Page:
Editor's blog Tuesday 12 October 2010: The answer is 30 administrative NHS bodies in England. Now what's the question?
The answer, it seems, is thirty organisations across the English NHS.
The question is less straightforward to discern, but the answer certainly seems to be thirty organisations across the English NHS.
This information is drawn from my story yesterday looking at Slide 29 of Sir Philip Green’s report for the Cabinet Office into (in)efficient government purchasing.
That slide is pretty clearly about the DH: it gets the number of SHAs right (10), although it slightly misses on the correct number of PCTs
I asked the Cabinet Office to confirm that the slide did indeed described the DH, and received this reply from a spokesperson: “Sir Philip does not feel that it is constructive to single out individual departments”. If the answer is ‘no’ to such a question, you tend to get a ‘no’.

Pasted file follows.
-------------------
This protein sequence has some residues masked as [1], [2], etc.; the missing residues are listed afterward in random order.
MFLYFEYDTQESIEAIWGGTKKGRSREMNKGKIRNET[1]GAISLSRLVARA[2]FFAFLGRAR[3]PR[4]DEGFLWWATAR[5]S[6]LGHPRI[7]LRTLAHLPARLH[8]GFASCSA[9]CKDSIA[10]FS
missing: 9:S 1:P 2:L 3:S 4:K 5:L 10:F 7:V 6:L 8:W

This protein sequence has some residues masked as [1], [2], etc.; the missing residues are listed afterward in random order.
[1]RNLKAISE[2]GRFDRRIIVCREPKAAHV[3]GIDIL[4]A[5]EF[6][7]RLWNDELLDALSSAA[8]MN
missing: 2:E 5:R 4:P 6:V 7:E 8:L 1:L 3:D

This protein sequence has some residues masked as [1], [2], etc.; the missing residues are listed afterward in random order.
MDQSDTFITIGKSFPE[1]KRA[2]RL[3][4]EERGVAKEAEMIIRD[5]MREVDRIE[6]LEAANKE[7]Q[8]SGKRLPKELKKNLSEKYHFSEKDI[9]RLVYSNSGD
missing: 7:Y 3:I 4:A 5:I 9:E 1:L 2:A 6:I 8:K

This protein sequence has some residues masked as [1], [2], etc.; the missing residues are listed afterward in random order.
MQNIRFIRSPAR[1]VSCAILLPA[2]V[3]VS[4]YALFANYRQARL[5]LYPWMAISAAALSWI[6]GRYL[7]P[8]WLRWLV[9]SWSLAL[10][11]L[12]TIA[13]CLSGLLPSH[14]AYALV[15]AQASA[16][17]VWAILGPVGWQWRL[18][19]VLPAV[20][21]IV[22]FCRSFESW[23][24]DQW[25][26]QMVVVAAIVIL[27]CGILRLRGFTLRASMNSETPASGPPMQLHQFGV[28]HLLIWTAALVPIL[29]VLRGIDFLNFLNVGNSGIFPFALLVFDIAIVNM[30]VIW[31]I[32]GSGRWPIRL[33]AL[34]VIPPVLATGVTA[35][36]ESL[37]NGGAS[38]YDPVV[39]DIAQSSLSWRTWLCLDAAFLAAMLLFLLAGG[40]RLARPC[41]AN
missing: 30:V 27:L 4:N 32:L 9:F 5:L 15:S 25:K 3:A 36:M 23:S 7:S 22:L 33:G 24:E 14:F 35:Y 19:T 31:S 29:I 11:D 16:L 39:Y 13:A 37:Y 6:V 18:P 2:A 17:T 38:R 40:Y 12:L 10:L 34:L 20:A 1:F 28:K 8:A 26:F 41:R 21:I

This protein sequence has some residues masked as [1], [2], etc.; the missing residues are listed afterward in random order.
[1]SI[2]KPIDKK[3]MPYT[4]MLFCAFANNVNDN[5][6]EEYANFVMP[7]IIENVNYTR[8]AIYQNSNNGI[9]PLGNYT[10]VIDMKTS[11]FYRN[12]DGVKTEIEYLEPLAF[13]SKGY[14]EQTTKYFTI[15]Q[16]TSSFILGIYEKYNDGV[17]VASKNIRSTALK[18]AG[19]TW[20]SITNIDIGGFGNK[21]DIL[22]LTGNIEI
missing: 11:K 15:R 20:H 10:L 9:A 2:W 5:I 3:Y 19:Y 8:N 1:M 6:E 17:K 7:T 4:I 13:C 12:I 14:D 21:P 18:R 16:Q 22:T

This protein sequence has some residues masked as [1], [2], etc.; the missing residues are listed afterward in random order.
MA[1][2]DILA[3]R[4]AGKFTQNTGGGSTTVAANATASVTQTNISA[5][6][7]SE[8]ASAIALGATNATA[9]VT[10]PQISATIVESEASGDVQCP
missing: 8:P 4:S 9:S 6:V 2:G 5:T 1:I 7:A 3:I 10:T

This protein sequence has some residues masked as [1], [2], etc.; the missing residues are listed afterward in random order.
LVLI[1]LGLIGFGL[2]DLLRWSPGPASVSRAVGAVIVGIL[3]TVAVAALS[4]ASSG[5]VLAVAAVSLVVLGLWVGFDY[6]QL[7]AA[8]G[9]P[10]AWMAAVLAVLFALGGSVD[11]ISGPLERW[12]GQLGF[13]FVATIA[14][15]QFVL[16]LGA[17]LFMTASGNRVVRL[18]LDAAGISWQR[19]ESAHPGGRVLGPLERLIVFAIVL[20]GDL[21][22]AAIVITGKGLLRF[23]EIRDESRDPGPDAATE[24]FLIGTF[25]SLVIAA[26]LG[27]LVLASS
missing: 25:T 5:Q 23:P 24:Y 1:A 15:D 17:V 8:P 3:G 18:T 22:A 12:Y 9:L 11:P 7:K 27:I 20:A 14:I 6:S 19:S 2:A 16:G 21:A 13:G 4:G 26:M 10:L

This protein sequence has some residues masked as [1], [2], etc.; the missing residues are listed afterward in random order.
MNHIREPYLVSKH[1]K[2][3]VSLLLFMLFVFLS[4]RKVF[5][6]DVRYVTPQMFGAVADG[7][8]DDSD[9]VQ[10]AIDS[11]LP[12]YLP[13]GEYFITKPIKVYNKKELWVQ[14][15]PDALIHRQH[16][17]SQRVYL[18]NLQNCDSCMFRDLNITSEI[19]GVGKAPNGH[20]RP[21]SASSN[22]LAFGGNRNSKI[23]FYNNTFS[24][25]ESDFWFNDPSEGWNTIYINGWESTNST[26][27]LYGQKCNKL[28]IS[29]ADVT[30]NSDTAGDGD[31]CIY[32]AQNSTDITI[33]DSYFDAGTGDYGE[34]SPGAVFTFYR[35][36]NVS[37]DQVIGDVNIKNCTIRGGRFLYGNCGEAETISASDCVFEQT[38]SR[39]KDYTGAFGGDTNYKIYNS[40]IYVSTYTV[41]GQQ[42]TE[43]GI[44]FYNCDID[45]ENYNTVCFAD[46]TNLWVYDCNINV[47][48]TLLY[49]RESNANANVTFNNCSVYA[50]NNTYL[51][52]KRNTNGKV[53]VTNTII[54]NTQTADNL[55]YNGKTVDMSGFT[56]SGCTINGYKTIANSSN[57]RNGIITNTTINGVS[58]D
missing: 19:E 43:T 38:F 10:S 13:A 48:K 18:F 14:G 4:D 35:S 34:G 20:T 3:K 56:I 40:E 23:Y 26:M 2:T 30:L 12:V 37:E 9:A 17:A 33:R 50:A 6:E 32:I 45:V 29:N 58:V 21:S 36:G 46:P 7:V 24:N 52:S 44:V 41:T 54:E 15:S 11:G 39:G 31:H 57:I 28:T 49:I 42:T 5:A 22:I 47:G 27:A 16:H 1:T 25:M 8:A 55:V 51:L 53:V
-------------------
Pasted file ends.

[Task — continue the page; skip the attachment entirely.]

Thirty of what?
If this is the case, that the centre thinks 30 buildings are required around England for DH / NHS “administration”, what might that administrative body be?
In light of Liberatin’ Lansley’s repeated calls for the National Commissioning Board to be light and lean, it would be a major surprise if there were a plan for it to have 30 regional offices. That would smack of being heavy and huge.
It would also smack of a system that proposed to do performance management to GP commissioning consortia in a highly interventionist manner.
So I think that is probably not the thirty. I certainly hope it is not.
What might be less surprising is if 30 was the management number for the transition period, with PCTs merging their management (as is currently happening in London) and co-locating with SHAs during the wind-down.
That would require the PCT management functions to merge on a ’five to one’ basis.
Arguably, that merged 30 primary strategic care health authority trusts (PSCHATs) creates a scale at which you could create meaningful support groups for GP consortia commissioning, each serving populations averaging 2 million.
Given Edwards’ Law Of No Previously Used Number, 30 is available for NHS use – perilously close to the original 28 of strategic health authorities, but just different enough.
Nice, round number, too. What’s not to like?